It’s safe to say that 2020 wasn’t a vintage year for trust; social media was a cesspool of conspiracy theories related to the pandemic, China, vaccines, and of course US politics (apparently, Washington DC is full of child-kidnapping serial killers who own pizza shops).
The above has been certified fresh by public relations firm Edelman. In its latest annual Trust Barometer survey, the company has done its polling of thousands of people worldwide, and the results are in. Businesses are trusted more than any other group (that includes NGOs, governments and media). Businesses are also seen as the only segment that is both ethical and competent.
There’s a couple of interesting insights from the Trust Barometer on this issue (and I’d advise you to read the whole report, especially the segments on trust in the pandemic). The top line is that the public expects businesses to be more involved in societal issues, especially where others (read government) are failing.
Now, there’s both opportunities and challenges here. It could be argued that business is more trusted because it hasn’t taken sides on issues – that’s beginning to change after events last year and in January 2021, with many firms in the US and Europe weighing in on politics publicly. CEOs are increasingly being listened to on issues that have major societal impact (Brexit is a good example of this in the political space. Other examples could include the impact of technology on employment).
But any political stance a brand or the CEO takes is also going to lead to polarization. Take the example of Nike, Black Lives Matter and boycott campaigns. Any public stance, such as advertising on Fox News, can also be taken as a public stance on politics, and lead to calls for boycott.
Some firms are taking a clear stance on issues such as sustainability through their stated purpose. Unilever is a great example of this – the argument goes that younger consumers are looking for brands that share their beliefs and are acting to improve society. However, I’d argue that many CEOs are still risk-averse, and don’t want to be seen to be offending anyone. This is even more true in non-democratic societies, where governments don’t face public pressure through representative systems (my one criticism of Edelman’s Trust Barometer work is that the public/informed consumers in non-democratic societies cannot freely speak their minds, or are consciously/subconsciously pressured to respond in a certain way). I doubt I’d ever see a CEO in my region speaking in a way that may be interpreted as even mildly critical of the government – they’d be out of a job (and the country if an expat) within 24 hours.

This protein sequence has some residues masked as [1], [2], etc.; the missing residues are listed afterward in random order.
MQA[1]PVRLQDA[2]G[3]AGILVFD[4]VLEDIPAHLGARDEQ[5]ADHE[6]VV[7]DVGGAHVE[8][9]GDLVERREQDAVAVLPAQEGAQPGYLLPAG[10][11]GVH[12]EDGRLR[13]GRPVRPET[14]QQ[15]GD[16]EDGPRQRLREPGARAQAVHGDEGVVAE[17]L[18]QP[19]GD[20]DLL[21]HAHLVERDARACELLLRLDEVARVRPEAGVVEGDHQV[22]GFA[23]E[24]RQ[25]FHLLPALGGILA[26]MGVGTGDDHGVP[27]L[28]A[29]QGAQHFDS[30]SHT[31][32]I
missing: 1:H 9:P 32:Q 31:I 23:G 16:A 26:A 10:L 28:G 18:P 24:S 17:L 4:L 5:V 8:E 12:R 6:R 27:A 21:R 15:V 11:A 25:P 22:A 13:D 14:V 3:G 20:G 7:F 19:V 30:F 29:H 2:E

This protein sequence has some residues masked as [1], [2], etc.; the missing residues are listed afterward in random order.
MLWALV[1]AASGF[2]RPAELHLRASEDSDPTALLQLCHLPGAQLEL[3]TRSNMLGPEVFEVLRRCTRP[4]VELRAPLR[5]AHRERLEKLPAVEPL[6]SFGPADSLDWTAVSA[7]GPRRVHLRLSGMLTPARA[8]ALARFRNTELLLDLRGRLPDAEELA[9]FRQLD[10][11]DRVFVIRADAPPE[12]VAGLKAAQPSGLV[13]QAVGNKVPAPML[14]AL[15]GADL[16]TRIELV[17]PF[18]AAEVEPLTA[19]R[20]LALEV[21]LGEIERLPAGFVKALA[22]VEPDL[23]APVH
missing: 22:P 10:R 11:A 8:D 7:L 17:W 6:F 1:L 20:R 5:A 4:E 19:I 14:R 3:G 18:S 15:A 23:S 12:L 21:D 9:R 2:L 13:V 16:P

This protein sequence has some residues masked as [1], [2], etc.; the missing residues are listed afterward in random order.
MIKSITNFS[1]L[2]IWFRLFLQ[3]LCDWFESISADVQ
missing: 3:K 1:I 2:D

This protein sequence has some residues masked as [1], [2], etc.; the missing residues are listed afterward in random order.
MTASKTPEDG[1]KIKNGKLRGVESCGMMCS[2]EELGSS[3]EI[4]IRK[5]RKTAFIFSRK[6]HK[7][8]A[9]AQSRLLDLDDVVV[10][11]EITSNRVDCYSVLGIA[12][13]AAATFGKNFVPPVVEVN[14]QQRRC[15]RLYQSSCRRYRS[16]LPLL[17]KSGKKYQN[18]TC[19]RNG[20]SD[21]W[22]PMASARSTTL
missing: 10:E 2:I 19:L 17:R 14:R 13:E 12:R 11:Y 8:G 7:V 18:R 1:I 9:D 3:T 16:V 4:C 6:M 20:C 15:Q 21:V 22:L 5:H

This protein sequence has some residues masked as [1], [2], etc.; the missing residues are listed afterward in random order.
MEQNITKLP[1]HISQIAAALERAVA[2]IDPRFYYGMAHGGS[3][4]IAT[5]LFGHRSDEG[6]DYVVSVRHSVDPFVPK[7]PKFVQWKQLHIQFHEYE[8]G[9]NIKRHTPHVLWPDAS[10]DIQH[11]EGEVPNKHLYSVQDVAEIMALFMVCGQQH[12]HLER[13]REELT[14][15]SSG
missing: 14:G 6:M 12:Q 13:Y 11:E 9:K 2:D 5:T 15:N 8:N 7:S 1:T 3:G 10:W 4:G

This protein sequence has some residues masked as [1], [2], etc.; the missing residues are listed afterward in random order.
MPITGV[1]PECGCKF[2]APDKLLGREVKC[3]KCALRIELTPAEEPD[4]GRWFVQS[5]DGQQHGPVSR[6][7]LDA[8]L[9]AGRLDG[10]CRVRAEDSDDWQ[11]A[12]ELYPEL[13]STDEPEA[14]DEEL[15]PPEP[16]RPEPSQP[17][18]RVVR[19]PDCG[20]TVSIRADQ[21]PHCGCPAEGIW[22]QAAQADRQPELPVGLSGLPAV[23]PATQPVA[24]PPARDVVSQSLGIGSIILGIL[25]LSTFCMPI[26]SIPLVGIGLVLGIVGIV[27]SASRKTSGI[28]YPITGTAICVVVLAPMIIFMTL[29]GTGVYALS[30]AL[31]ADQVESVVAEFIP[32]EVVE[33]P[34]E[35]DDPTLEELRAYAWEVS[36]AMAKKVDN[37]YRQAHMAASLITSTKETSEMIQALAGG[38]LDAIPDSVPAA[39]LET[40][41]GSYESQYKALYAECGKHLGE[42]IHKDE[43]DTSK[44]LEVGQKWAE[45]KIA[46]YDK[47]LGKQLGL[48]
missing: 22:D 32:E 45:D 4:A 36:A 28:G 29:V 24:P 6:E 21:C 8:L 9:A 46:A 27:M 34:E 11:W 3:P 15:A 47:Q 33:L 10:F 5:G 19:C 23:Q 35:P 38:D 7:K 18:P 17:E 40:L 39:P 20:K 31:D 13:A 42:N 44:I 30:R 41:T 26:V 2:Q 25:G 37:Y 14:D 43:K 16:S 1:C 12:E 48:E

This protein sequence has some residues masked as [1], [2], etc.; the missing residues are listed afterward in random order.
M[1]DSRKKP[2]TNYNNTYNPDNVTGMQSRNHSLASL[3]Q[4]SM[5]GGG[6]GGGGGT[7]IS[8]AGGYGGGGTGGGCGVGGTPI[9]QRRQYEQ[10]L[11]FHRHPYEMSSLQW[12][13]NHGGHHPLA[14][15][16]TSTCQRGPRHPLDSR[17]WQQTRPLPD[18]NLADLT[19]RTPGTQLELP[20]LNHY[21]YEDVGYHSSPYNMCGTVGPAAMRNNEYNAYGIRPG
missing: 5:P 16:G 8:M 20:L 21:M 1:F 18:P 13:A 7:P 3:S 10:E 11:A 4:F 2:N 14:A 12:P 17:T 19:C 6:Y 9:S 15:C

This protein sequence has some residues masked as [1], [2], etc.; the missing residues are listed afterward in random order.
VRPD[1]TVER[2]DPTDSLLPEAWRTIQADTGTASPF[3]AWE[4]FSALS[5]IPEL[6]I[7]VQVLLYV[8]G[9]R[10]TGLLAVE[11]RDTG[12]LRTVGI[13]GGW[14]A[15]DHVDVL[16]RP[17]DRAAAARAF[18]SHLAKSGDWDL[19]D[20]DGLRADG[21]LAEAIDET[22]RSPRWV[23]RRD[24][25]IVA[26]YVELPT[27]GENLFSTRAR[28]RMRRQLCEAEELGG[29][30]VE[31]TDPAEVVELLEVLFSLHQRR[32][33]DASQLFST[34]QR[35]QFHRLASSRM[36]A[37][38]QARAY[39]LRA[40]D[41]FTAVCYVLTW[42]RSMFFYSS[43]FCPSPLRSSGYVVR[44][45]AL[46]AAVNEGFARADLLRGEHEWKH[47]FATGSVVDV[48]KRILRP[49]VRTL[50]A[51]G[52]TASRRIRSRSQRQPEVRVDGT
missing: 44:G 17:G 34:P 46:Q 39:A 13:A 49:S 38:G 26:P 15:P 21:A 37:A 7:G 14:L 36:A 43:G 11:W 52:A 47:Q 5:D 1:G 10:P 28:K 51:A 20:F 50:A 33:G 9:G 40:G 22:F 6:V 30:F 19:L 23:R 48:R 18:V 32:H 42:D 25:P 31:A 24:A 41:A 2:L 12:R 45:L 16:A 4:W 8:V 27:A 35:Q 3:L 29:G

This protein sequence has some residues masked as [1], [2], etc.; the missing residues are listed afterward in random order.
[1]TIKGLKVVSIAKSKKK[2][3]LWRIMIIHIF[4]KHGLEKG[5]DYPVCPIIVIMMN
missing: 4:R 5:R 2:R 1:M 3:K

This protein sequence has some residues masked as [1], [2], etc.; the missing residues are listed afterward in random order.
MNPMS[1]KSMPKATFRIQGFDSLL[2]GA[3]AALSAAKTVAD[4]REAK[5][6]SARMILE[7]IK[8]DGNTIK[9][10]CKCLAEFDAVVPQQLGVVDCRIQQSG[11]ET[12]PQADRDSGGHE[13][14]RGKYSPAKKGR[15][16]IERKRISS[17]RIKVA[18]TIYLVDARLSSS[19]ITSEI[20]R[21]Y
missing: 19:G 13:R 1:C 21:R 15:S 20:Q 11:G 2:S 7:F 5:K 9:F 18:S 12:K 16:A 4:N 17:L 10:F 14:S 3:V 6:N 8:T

Edelman highlights a number of areas where businesses can build a trust surplus. Some are pretty simple – the climate is an issue that we all should be talking about, including businesses. There’s the response to COVID-19, as well as what we can do to further economic growth, and put long-term “thinking” over short-term profits (my assumption here is that the public are referring to income redistribution). There’s one element which will make every journalist howl with laughter, which is “guarding information quality”. In my view, businesses struggle more than any other group with transparency, so I’d love to have Edelman clarify this point (again, my assumption is that as media is less trusted, businesses have to become better at telling their own stories).
I’m going to leave it at that for now. Do have a look at the full report, and let me know your thoughts. Do you expect businesses to speak more openly in 2021? If yes, why and how? And if no, why not?